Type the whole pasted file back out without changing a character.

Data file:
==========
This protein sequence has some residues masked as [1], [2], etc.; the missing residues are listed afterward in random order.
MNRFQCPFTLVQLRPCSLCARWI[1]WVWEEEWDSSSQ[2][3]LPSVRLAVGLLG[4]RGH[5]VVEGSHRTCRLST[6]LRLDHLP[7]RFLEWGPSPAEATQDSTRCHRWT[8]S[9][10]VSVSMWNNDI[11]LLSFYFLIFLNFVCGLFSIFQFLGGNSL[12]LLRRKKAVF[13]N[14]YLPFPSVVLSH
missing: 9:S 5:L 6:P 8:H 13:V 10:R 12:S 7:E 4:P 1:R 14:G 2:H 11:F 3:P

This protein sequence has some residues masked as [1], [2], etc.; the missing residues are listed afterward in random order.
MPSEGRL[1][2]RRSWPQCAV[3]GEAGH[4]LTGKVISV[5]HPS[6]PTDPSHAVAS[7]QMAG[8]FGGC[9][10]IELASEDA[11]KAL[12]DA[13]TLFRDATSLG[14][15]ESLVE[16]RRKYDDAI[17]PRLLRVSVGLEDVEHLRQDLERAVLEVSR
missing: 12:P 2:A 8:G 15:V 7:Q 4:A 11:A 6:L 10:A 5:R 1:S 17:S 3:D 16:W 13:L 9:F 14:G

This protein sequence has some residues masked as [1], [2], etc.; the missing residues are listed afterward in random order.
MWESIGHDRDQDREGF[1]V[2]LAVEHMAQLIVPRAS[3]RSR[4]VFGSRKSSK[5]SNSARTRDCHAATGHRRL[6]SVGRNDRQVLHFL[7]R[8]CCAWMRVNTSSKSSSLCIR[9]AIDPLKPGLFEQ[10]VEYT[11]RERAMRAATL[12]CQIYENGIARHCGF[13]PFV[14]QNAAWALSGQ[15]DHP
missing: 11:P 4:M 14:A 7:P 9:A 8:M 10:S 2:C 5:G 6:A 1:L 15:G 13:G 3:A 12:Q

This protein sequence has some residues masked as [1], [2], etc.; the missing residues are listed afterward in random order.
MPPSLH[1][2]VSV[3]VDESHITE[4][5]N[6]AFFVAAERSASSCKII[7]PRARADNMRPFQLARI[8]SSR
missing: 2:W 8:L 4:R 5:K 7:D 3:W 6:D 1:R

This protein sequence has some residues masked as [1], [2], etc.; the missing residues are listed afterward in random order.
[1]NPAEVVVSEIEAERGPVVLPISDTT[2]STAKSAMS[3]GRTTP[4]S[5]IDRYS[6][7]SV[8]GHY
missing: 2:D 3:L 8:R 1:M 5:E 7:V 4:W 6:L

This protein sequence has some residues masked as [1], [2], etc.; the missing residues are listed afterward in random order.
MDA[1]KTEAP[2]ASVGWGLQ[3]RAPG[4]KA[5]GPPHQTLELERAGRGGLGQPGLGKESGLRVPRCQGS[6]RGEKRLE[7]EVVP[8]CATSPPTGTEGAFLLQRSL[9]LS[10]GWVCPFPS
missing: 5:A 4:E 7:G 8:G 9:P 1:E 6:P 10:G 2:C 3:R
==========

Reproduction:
This protein sequence has some residues masked as [1], [2], etc.; the missing residues are listed afterward in random order.
MNRFQCPFTLVQLRPCSLCARWI[1]WVWEEEWDSSSQ[2][3]LPSVRLAVGLLG[4]RGH[5]VVEGSHRTCRLST[6]LRLDHLP[7]RFLEWGPSPAEATQDSTRCHRWT[8]S[9][10]VSVSMWNNDI[11]LLSFYFLIFLNFVCGLFSIFQFLGGNSL[12]LLRRKKAVF[13]N[14]YLPFPSVVLSH
missing: 9:S 5:L 6:P 8:H 13:V 10:R 12:S 7:E 4:P 1:R 14:G 2:H 11:F 3:P

This protein sequence has some residues masked as [1], [2], etc.; the missing residues are listed afterward in random order.
MPSEGRL[1][2]RRSWPQCAV[3]GEAGH[4]LTGKVISV[5]HPS[6]PTDPSHAVAS[7]QMAG[8]FGGC[9][10]IELASEDA[11]KAL[12]DA[13]TLFRDATSLG[14][15]ESLVE[16]RRKYDDAI[17]PRLLRVSVGLEDVEHLRQDLERAVLEVSR
missing: 12:P 2:A 8:G 15:V 7:Q 4:A 11:A 6:L 10:A 5:R 1:S 17:S 3:D 16:W 13:L 9:F 14:G

This protein sequence has some residues masked as [1], [2], etc.; the missing residues are listed afterward in random order.
MWESIGHDRDQDREGF[1]V[2]LAVEHMAQLIVPRAS[3]RSR[4]VFGSRKSSK[5]SNSARTRDCHAATGHRRL[6]SVGRNDRQVLHFL[7]R[8]CCAWMRVNTSSKSSSLCIR[9]AIDPLKPGLFEQ[10]VEYT[11]RERAMRAATL[12]CQIYENGIARHCGF[13]PFV[14]QNAAWALSGQ[15]DHP
missing: 11:P 4:M 14:A 7:P 9:A 8:M 10:S 2:C 5:G 6:A 1:L 15:G 13:G 3:A 12:Q

This protein sequence has some residues masked as [1], [2], etc.; the missing residues are listed afterward in random order.
MPPSLH[1][2]VSV[3]VDESHITE[4][5]N[6]AFFVAAERSASSCKII[7]PRARADNMRPFQLARI[8]SSR
missing: 2:W 8:L 4:R 5:K 7:D 3:W 6:D 1:R

This protein sequence has some residues masked as [1], [2], etc.; the missing residues are listed afterward in random order.
[1]NPAEVVVSEIEAERGPVVLPISDTT[2]STAKSAMS[3]GRTTP[4]S[5]IDRYS[6][7]SV[8]GHY
missing: 2:D 3:L 8:R 1:M 5:E 7:V 4:W 6:L

This protein sequence has some residues masked as [1], [2], etc.; the missing residues are listed afterward in random order.
MDA[1]KTEAP[2]ASVGWGLQ[3]RAPG[4]KA[5]GPPHQTLELERAGRGGLGQPGLGKESGLRVPRCQGS[6]RGEKRLE[7]EVVP[8]CATSPPTGTEGAFLLQRSL[9]LS[10]GWVCPFPS
missing: 5:A 4:E 7:G 8:G 9:P 1:E 6:P 10:G 2:C 3:R